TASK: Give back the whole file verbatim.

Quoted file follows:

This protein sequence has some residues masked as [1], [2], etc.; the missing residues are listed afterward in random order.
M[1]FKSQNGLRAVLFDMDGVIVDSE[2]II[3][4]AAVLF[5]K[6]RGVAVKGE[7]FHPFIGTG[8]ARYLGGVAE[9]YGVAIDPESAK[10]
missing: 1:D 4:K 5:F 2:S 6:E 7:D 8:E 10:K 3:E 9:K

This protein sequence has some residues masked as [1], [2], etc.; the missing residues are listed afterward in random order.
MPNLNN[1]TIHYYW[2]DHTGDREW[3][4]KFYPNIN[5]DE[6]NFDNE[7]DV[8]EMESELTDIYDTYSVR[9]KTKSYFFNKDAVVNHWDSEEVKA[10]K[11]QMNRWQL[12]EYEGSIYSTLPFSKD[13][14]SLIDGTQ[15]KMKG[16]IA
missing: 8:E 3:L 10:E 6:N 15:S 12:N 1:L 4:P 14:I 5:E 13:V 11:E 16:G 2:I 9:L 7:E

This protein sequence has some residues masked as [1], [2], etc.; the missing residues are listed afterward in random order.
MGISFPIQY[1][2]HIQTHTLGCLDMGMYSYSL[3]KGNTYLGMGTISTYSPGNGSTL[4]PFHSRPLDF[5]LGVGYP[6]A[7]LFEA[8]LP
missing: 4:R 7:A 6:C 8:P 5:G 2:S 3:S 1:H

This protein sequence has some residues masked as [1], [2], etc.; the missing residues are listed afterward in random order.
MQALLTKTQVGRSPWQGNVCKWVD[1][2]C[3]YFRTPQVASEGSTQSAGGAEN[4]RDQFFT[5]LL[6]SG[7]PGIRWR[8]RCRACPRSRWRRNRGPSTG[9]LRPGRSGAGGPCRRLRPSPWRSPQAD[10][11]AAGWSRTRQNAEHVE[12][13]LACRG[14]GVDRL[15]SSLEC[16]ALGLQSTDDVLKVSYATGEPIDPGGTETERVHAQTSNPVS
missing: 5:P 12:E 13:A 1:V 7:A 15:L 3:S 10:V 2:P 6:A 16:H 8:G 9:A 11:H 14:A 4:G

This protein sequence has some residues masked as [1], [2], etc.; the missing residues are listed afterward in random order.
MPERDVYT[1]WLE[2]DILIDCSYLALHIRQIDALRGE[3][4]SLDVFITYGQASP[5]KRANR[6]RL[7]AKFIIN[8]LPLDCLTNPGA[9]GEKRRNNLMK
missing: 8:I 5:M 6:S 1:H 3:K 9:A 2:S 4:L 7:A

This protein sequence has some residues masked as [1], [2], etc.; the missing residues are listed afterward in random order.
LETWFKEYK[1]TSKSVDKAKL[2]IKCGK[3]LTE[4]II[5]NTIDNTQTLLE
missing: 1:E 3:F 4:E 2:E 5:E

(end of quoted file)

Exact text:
This protein sequence has some residues masked as [1], [2], etc.; the missing residues are listed afterward in random order.
M[1]FKSQNGLRAVLFDMDGVIVDSE[2]II[3][4]AAVLF[5]K[6]RGVAVKGE[7]FHPFIGTG[8]ARYLGGVAE[9]YGVAIDPESAK[10]
missing: 1:D 4:K 5:F 2:S 6:E 7:D 8:E 10:K 3:E 9:K

This protein sequence has some residues masked as [1], [2], etc.; the missing residues are listed afterward in random order.
MPNLNN[1]TIHYYW[2]DHTGDREW[3][4]KFYPNIN[5]DE[6]NFDNE[7]DV[8]EMESELTDIYDTYSVR[9]KTKSYFFNKDAVVNHWDSEEVKA[10]K[11]QMNRWQL[12]EYEGSIYSTLPFSKD[13][14]SLIDGTQ[15]KMKG[16]IA
missing: 8:E 3:L 10:E 6:N 15:S 12:N 1:L 4:P 14:I 5:E 13:V 11:E 16:G 2:I 9:L 7:E

This protein sequence has some residues masked as [1], [2], etc.; the missing residues are listed afterward in random order.
MGISFPIQY[1][2]HIQTHTLGCLDMGMYSYSL[3]KGNTYLGMGTISTYSPGNGSTL[4]PFHSRPLDF[5]LGVGYP[6]A[7]LFEA[8]LP
missing: 4:R 7:A 6:C 8:P 5:G 2:S 3:S 1:H

This protein sequence has some residues masked as [1], [2], etc.; the missing residues are listed afterward in random order.
MQALLTKTQVGRSPWQGNVCKWVD[1][2]C[3]YFRTPQVASEGSTQSAGGAEN[4]RDQFFT[5]LL[6]SG[7]PGIRWR[8]RCRACPRSRWRRNRGPSTG[9]LRPGRSGAGGPCRRLRPSPWRSPQAD[10][11]AAGWSRTRQNAEHVE[12][13]LACRG[14]GVDRL[15]SSLEC[16]ALGLQSTDDVLKVSYATGEPIDPGGTETERVHAQTSNPVS
missing: 5:P 12:E 13:A 1:V 7:A 15:L 3:S 10:V 2:P 6:A 16:H 8:G 9:A 11:H 14:A 4:G

This protein sequence has some residues masked as [1], [2], etc.; the missing residues are listed afterward in random order.
MPERDVYT[1]WLE[2]DILIDCSYLALHIRQIDALRGE[3][4]SLDVFITYGQASP[5]KRANR[6]RL[7]AKFIIN[8]LPLDCLTNPGA[9]GEKRRNNLMK
missing: 8:I 5:M 6:S 1:H 3:K 9:A 2:S 4:L 7:A

This protein sequence has some residues masked as [1], [2], etc.; the missing residues are listed afterward in random order.
LETWFKEYK[1]TSKSVDKAKL[2]IKCGK[3]LTE[4]II[5]NTIDNTQTLLE
missing: 1:E 3:F 4:E 2:E 5:E